The 308 GT4 2+2 was a groundbreaking model for Ferrari in several ways: It was the first production Ferrari to feature the mid-engined V8 layout that would become the bulk of the company's business in the succeeding decades, and was the first production Ferrari to feature Bertone (rather than Pininfarina) bodywork. Pininfarina was upset by the decision to give cross-town rival Bertone the design, considering all they had done for Ferrari.
The Dino 308 GT4 was introduced at the Paris Motor Show in November 1973 and featured angular lines entirely different from its curvaceous 2-seater brother, the Dino 246, and later brother, the GTB & GTS. The styling was controversial at the time, with some journalists comparing it to the Bertone-designed Lancia Stratos and Lamborghini Urraco. The 308 GT4 finally gained the "Prancing Horse" badge in May 1976, which replaced the Dino badges on the hood, wheels, and the steering wheel.
The chassis was based on the Dino 246 but was stretched for a 2,550 mm (100.4 in) wheelbase to make room for the second row of seats. The suspension was fully independent and the V8 was mounted transversely.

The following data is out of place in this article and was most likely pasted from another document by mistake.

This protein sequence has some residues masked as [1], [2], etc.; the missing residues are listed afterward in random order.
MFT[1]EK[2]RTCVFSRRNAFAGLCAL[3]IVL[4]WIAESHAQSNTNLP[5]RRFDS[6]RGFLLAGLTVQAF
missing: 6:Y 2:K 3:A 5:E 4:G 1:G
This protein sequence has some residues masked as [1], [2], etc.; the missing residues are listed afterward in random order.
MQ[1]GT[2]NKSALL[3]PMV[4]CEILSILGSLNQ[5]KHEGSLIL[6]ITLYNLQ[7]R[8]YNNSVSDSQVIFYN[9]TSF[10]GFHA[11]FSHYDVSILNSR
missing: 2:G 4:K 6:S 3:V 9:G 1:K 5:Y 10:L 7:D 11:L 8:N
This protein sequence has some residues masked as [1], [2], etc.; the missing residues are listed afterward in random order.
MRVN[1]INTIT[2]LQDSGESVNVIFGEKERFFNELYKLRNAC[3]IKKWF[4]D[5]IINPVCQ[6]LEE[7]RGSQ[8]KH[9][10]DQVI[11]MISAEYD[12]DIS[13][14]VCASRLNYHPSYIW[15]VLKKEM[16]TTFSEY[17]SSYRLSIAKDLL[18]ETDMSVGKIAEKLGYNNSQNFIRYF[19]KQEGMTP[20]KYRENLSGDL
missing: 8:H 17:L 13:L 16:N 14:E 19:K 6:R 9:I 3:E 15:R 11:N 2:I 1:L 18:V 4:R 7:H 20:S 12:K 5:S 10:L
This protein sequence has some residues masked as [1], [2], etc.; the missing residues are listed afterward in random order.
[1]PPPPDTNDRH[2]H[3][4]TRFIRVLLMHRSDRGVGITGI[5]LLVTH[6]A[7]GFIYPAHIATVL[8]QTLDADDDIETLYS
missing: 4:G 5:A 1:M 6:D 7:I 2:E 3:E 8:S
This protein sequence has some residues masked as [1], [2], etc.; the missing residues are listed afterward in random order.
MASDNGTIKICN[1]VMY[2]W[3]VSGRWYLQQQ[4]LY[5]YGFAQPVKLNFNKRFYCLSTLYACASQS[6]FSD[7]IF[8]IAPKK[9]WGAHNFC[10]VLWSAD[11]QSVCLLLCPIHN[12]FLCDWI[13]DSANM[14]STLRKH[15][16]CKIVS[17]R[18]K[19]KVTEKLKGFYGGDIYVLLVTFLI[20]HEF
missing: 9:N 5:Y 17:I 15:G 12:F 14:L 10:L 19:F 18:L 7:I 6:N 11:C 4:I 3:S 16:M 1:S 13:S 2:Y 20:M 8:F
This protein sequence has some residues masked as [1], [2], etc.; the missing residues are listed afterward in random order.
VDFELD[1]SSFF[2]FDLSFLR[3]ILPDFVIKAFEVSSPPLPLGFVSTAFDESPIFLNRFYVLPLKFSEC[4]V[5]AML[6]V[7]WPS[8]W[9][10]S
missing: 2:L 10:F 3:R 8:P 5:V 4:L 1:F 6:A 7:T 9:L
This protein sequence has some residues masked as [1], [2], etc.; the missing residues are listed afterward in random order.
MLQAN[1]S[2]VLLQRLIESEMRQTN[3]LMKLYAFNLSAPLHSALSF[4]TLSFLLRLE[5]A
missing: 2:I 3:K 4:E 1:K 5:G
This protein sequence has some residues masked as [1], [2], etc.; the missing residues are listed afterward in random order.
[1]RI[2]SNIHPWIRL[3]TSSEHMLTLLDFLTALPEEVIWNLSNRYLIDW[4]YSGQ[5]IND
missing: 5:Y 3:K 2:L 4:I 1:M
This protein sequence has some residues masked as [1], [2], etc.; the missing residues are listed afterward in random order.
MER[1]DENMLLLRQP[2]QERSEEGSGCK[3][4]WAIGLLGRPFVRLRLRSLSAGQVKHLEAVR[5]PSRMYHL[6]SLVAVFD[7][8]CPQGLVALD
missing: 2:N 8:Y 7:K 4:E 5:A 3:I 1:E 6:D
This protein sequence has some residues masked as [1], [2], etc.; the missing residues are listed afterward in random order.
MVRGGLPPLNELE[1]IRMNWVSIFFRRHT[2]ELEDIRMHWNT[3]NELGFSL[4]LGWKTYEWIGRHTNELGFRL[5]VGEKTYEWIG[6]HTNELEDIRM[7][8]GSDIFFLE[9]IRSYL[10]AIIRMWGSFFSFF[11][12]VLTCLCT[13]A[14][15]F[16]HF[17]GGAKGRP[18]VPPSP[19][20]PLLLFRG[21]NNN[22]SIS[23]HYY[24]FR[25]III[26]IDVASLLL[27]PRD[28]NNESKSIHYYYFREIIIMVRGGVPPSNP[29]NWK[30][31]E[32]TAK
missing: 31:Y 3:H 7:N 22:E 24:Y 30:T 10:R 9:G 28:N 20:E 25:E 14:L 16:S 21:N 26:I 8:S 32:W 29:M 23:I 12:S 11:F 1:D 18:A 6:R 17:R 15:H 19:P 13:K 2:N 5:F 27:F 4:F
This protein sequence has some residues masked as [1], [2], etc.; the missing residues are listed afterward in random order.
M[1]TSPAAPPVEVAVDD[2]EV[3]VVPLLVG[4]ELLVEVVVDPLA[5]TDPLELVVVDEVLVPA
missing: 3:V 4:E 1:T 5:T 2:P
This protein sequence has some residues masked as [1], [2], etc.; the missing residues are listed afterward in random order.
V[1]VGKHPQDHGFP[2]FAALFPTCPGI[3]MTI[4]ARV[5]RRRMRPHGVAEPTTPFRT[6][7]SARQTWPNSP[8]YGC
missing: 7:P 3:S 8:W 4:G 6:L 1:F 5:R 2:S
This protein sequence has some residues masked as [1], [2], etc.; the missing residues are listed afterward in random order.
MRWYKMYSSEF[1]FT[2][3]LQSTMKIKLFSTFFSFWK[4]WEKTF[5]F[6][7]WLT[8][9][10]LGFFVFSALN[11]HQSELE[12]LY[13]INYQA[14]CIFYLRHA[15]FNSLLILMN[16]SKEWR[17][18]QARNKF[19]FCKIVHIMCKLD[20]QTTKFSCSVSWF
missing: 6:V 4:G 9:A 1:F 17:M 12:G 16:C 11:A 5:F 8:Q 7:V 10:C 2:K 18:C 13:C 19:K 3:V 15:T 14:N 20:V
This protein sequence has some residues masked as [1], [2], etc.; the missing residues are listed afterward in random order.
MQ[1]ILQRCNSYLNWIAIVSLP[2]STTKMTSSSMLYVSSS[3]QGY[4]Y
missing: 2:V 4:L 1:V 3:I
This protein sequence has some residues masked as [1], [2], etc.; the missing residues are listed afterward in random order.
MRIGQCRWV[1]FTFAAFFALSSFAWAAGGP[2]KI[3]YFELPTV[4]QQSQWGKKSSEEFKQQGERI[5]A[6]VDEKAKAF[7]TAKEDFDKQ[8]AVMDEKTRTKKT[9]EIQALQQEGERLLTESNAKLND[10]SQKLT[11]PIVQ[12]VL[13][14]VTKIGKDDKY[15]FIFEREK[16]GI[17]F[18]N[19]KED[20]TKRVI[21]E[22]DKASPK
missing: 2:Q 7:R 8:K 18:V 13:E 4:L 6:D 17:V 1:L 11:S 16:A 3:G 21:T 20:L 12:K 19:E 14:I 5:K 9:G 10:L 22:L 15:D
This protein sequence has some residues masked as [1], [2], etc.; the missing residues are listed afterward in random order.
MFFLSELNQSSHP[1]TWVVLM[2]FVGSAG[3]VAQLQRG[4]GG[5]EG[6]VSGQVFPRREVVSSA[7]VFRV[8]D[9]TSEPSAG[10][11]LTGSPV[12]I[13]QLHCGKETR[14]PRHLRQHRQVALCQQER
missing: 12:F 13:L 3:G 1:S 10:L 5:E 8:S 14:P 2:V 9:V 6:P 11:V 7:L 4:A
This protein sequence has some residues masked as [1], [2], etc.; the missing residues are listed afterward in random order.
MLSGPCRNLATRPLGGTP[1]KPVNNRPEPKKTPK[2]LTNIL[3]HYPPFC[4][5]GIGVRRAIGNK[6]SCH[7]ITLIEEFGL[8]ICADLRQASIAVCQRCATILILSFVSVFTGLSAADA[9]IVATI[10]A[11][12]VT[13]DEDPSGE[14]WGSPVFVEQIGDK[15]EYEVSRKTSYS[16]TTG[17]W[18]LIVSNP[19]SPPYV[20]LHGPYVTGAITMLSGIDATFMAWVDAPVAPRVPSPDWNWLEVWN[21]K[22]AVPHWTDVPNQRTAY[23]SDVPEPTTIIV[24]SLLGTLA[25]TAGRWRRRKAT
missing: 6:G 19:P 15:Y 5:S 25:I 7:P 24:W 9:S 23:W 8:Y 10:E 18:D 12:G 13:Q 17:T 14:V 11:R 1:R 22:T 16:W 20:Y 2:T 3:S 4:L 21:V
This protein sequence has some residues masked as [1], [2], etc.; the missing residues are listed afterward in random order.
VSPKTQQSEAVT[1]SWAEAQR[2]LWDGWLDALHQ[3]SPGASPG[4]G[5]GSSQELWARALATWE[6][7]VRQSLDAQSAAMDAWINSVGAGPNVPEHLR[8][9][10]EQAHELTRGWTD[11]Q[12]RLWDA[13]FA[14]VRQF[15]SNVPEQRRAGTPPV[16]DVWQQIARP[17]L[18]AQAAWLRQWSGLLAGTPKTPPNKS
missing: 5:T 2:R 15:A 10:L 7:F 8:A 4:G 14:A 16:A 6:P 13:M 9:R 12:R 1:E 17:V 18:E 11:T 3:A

The 3.0 L (2927 cc) V8 was integrally joined with the gearbox and produced 250 hp (186 kW) in the European version and 230 hp (172 kW) in the American; it had an alloy block and heads with dual overhead camshafts. The induction system had 4 Weber 40 DCNF carburetors.
The 308 GT4 had a total length of 170.1 inches, and a wheelbase of 100.4 inches and weighed 3035 pounds; height was 46.5 inches and width was 70.9 inches.
2,826 308 GT4 coupes were produced between 1973 and 1980. There were 2 series of GT4. The earlier cars featured a twin distributor engine and foglamps mounted in the front valance. Later cars had a single distributor engine, with foglamps mounted behind the front grille.
It is also one of the cheaper second-hand Ferrari models - there was a 'limited budget' show about it in Wheeler Dealers, and a Top Gear Challenge featuring a 308 and its contemporaries.
Introduced at the Geneva Motor Show in 1975, the 208 GT4 2+2 was a low-displacement version of the V8 produced for the Italian market where there was a tax break on cars under 2 litres. The engine was de-bored to (66.8x71 mm) 2.0 L (1991 cc) V8, resulting in the smallest production V8 in history for a road car.
Power output was 180 hp (126 kW) at 7,700 rpm for a top speed of 137 mph (220 km/h). Smaller Weber 34 DCNF carburetors, a lower final drive ratio and skinnier tires completed the technical changes for the 208. Chrome (rather than black) accents outside and the lack of fog lights were external visual indicators of the smaller-engined GT4. Inside the 208 GT4 featured a black rather than silver dash facing.
The 208 GTB replaced the 208 GT4 in 1980.